Developing an android app can be a difficult and daunting task. There is so much to think about and a lot of the time battery usage is not very high on the list of things to remember. However, it is one of the most important things you need to consider. If your app is draining your user’s battery leaving them with a dead phone, the chances of them uninstalling and never using it again are VERY high. Take this guy for example:
He is clearly not happy with this app. In this blog post, we will take a look at Battery Historian and also provide some tips on how to avoid draining a user’s battery.
What is Battery Historian?
Battery Historian is a tool that displays information about your phone’s battery usage in HTML form. It provides a way to analyse the battery usage by showing you information like:
- What app is in the foreground
- What apps requested a wake lock and how long the phone was awake for
- When the mobile radio was in use
- When the GPS is active
How do I use Battery Historian?
- Download and install Go
- Follow the instructions on the Github page to set up the battery historian.
- Plug in your device and run adb bugreport > bugreport.txt in terminal. This will take a couple of minutes.
- Run battery historian. Open localhost:9999 in a browser and select the bugreport.txt. You will then see the battery historian output.
You can see from this graph that it shows the battery level and the time. The graph also highlights information like if the phone was in Doze Mode, the charging status and lots of other information. This graph shows my device going from 100% at 7AM to about 10% at 12PM.
There is also information regarding specific apps if you want to select your app and see how it is performing. Navigate to “App Stats” and then select your app from the drop down. You can see some useful information such as how much time the app was running for, the data usage and a lot more information.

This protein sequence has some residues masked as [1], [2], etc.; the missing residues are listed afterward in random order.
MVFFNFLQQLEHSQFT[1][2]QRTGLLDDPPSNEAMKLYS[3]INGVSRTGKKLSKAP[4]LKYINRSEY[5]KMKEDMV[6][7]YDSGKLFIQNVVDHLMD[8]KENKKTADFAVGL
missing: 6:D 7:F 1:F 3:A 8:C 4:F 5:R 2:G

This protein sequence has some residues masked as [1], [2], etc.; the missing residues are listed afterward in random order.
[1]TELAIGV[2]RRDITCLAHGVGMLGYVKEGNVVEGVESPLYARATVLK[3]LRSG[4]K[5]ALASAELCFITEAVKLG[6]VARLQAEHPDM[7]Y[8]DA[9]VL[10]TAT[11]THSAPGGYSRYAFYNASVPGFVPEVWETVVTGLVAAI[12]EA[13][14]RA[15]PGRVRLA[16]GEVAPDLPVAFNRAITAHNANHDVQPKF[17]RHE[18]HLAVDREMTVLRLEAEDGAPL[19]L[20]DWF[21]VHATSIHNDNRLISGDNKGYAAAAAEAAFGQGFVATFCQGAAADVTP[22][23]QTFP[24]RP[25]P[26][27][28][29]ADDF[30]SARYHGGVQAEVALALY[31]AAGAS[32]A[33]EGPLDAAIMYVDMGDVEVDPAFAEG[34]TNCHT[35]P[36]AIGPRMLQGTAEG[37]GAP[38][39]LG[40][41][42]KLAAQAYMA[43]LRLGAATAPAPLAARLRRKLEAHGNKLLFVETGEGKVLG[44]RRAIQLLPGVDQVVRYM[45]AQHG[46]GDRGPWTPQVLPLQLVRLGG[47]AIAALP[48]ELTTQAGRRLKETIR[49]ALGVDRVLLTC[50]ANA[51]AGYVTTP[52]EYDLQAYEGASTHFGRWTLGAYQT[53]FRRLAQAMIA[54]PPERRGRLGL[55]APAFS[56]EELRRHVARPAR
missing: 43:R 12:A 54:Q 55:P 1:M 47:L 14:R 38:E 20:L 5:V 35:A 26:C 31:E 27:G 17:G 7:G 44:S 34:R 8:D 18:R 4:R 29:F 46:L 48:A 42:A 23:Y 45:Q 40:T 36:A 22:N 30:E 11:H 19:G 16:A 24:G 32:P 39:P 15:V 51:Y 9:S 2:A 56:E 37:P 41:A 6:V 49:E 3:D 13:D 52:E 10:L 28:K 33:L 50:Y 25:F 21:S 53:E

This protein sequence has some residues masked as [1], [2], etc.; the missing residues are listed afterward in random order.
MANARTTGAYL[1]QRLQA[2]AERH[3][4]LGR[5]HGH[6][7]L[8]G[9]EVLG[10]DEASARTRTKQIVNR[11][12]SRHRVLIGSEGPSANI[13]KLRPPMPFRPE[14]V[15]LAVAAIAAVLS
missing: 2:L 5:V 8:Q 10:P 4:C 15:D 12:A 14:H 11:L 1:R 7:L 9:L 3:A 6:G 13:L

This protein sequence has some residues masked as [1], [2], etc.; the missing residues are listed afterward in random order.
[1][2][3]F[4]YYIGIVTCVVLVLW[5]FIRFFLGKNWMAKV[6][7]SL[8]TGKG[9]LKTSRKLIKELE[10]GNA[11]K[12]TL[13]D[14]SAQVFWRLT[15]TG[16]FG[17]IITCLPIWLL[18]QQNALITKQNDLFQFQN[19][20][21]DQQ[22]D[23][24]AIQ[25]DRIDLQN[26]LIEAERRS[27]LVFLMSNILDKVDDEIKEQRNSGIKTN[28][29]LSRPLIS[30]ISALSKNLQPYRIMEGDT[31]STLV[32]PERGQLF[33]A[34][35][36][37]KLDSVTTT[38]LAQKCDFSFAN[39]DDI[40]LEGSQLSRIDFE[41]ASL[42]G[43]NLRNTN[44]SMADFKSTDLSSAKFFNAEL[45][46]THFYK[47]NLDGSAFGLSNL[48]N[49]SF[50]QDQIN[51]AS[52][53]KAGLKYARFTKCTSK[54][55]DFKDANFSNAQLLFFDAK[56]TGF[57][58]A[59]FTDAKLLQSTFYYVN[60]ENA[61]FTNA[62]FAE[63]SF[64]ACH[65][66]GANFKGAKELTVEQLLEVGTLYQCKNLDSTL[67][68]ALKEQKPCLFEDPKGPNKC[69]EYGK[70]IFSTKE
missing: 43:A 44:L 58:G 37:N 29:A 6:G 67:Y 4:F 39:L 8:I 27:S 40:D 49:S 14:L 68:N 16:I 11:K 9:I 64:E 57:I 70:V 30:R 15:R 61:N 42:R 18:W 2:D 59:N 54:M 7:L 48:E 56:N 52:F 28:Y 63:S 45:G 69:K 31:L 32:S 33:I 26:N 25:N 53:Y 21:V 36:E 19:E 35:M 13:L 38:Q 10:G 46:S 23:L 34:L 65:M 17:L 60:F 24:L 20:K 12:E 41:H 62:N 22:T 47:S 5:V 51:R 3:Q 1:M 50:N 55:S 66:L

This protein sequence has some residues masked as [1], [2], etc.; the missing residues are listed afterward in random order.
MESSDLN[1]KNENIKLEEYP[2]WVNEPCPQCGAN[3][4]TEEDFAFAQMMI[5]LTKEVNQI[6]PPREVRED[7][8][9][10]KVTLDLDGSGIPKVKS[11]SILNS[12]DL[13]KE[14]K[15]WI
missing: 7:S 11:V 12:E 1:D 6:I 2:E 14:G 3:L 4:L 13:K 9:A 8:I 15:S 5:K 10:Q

This tool is very useful for figuring out what resources the apps are using and figuring out how much time they spend in the background even if you don’t use them.
Some tips for improving Battery Usage in your Android App
- Avoid wake locks if possible.
- Batch up cellular operations so as to avoid waking up the device every few seconds.
- Schedule unimportant operations until the user has plugged into a charger and on WiFi. Things like analytics and logging don’t need to happen in real time.
- Don’t download data if you don’t need to. Try adjust the queries required when using mobile data vs WiFi.
- Use the system’s built-in options for background processing – such as the JobScheduler API or the SyncAdapters to sync content only when needed.
- Remove unnecessary background processes if they are not needed.
- Test your app on a really low end device for a day and see how/if it runs the battery down.
- Be careful with location updates. The more you request, the more battery you will use. See more here.
- Join the Android Performance Patterns Google Plus community and read the official docs about improving battery life.
What tips do you have for reducing the amount of battery usage in your application?